change from last iteration. If we stop the iterations early, the result might
not end up being quite valid but because of the Verlet scheme, in next frame it
will probably be better, next frame even more so etc. This means that stopping
early will not ruin everything although the resulting animation might appear
somewhat sloppier.
Cloth Simulation
The fact that a stick constraint can be thought of as a really hard spring
should make apparent its usefulness for cloth simulation as sketched in the
beginning of this section. Assume, for example, that a hexagonal mesh of
triangles describing the cloth has been constructed. For each vertex a particle
is initialized and for each edge a stick constraint between the two
corresponding particles is initialized (with the constraint’s “rest length”
simply being the initial distance between the two vertices).
The function HandleConstraints()
then uses relaxation over all
constraints. The relaxation loop could be iterated several times. However, to
obtain nicely looking animation, actually for most pieces of cloth only one
iteration is necessary! This means that the time usage in the cloth simulation
depends mostly on the N square root operations and the N divisions performed
(where N denotes the number of edges in the cloth mesh). As we shall see, a
clever trick makes it possible to reduce this to N divisions per frame update –
this is really fast and one might argue that it probably can’t get much
faster.
// Implements cloth simulation
struct Constraint
{
int particleA, particleB;
float
restlength;
};
// Assume that an array of constraints, m_constraints,
exists
void ParticleSystem::SatisfyConstraints()
{
for(int j=0; j<NUM_ITERATIONS; j++)
{
for(int i=0;
i<NUM_CONSTRAINTS; i++)
{
Constraint& c =
m_constraints[i];
Vector3&
x1 =
m_x[c.particleA];
Vector3&
x2 =
m_x[c.particleB];
Vector3
delta = x2x1;
float
deltalength =
sqrt(delta*delta);
float
diff=(deltalengthc.restlength)/deltalength;
x1
= delta*0.5*diff;
x2
+= delta*0.5*diff;
}
// Constrain one particle of the
cloth to origo
m_x[0] =
Vector3(0,0,0);
}
}
We now discuss how to get rid of the square root operation. If the
constraints are all satisfied (which they should be at least almost), we already
know what the result of the square root operation in a particular constraint
expression ought to be, namely the rest length r of the corresponding stick. We
can use this fact to approximate the square root function. Mathematically, what
we do is approximate the square root function by its 1st order Taylorexpansion
at a neighborhood of the rest length r (this is equivalent to one NewtonRaphson
iteration with initial guess r). After some rewriting, we obtain the following
pseudocode:
// Pseudocode for satisfying (C2) using sqrt approximation
delta =
x2x1;
delta*=restlength*restlength/(delta*delta+restlength*restlength)0.5;
x1
= delta;
x2 += delta;
Notice that if the distance is already correct (that is, if
delta=restlength), then one gets delta=(0,0,0) and no change is going to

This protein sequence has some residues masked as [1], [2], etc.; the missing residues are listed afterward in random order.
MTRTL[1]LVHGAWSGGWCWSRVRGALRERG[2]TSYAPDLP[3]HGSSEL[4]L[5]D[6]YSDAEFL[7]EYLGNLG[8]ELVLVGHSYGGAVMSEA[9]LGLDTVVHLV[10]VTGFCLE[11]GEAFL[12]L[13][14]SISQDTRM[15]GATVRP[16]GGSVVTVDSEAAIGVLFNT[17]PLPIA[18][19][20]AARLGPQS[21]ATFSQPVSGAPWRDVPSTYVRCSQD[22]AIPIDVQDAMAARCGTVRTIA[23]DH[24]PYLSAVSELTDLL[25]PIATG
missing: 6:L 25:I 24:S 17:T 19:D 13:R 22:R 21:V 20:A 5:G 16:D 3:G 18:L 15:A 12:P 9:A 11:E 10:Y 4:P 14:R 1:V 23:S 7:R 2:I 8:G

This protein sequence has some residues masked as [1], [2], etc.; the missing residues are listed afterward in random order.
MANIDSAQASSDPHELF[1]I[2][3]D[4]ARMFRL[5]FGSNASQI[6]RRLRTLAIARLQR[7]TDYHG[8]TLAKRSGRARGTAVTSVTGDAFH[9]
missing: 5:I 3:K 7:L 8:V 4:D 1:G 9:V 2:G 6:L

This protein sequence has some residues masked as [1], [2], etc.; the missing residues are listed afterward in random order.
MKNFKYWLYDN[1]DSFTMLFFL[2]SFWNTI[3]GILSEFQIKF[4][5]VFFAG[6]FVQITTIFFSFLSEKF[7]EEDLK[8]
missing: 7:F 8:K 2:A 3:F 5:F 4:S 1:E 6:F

happen.
Per constraint we now use zero square roots, one division only, and the
squared value restlength*restlength can even be precalculated! The usage of time
consuming operations is now down to N divisions per frame (and the corresponding
memory accesses) – it can’t be done much faster than that and the result even
looks quite nice. Actually, in Hitman, the overall speed of the cloth simulation
was limited mostly by how many triangles it was possible to push through the
rendering system.
The constraints are not guaranteed to be satisfied after one iteration only,
but because of the Verlet integration scheme, the system will quickly converge
to the correct state over some frames. In fact, using only one iteration and
approximating the square root removes the stiffness that appears otherwise when
the sticks are perfectly stiff.
By placing support sticks between
strategically chosen couples of vertices sharing a neighbor, the cloth algorithm
can be extended to simulate plants. Again, in Hitman only one pass through the
relaxation loop was enough (in fact, the low number gave the plants exactly the
right amount of bending behavior).
The code and the equations covered in this section assume that all particles
have identical mass. Of course, it is possible to model particles with different
masses, the equations only get a little more complex.
To satisfy (C2) while respecting particle masses, use the following code:
// Pseudocode to satisfy (C2)
delta = x2x1;
deltalength =
sqrt(delta*delta);
diff =
(deltalengthrestlength)
/(deltalength*(invmass1+invmass2));
x1
= invmass1*delta*diff;
x2 += invmass2*delta*diff;
Here invmass1 and invmass2 are the numerical inverses of the two masses. If
we want a particle to be immovable, simply set invmass=0 for that particle
(corresponding to an infinite mass). Of course in the above case, the square
root can also be approximated for a speedup.
Rigid Bodies
The equations governing motion of rigid bodies were discovered long before
the invention of modern computers. To be able to say anything useful at that
time, mathematicians needed the ability to manipulate expressions symbolically.
In the theory of rigid bodies, this lead to useful notions and tools such as
inertia tensors, angular momentum, torque, quaternions for representing
orientations etc. However, with the current ability to process huge amounts of